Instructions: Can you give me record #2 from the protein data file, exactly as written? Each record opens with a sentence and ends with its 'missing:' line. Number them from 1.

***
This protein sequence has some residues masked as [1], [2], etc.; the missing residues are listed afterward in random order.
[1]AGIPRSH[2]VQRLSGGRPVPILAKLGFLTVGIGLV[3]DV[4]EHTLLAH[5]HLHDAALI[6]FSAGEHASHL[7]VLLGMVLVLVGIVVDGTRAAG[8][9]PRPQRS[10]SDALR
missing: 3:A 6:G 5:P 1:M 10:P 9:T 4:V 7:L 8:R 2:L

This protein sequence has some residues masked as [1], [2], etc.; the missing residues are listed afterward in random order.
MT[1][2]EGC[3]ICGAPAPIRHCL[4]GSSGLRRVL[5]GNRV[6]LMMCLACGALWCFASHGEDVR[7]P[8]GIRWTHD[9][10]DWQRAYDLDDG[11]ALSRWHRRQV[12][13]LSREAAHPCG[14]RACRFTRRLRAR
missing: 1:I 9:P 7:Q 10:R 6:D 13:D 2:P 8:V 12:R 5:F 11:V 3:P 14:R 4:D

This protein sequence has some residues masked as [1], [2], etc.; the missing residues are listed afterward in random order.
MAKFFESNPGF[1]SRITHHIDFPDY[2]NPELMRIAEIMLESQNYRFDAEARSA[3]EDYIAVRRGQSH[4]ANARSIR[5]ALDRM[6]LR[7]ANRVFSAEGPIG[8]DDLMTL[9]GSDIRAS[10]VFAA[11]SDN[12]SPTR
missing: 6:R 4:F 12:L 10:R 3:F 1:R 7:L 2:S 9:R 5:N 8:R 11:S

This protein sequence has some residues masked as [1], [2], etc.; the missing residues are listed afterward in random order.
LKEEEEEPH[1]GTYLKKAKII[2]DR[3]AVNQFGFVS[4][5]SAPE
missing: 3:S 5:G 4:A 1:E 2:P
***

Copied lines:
This protein sequence has some residues masked as [1], [2], etc.; the missing residues are listed afterward in random order.
MT[1][2]EGC[3]ICGAPAPIRHCL[4]GSSGLRRVL[5]GNRV[6]LMMCLACGALWCFASHGEDVR[7]P[8]GIRWTHD[9][10]DWQRAYDLDDG[11]ALSRWHRRQV[12][13]LSREAAHPCG[14]RACRFTRRLRAR
missing: 1:I 9:P 7:Q 10:R 6:D 13:D 2:P 8:V 12:R 5:F 11:V 3:P 14:R 4:D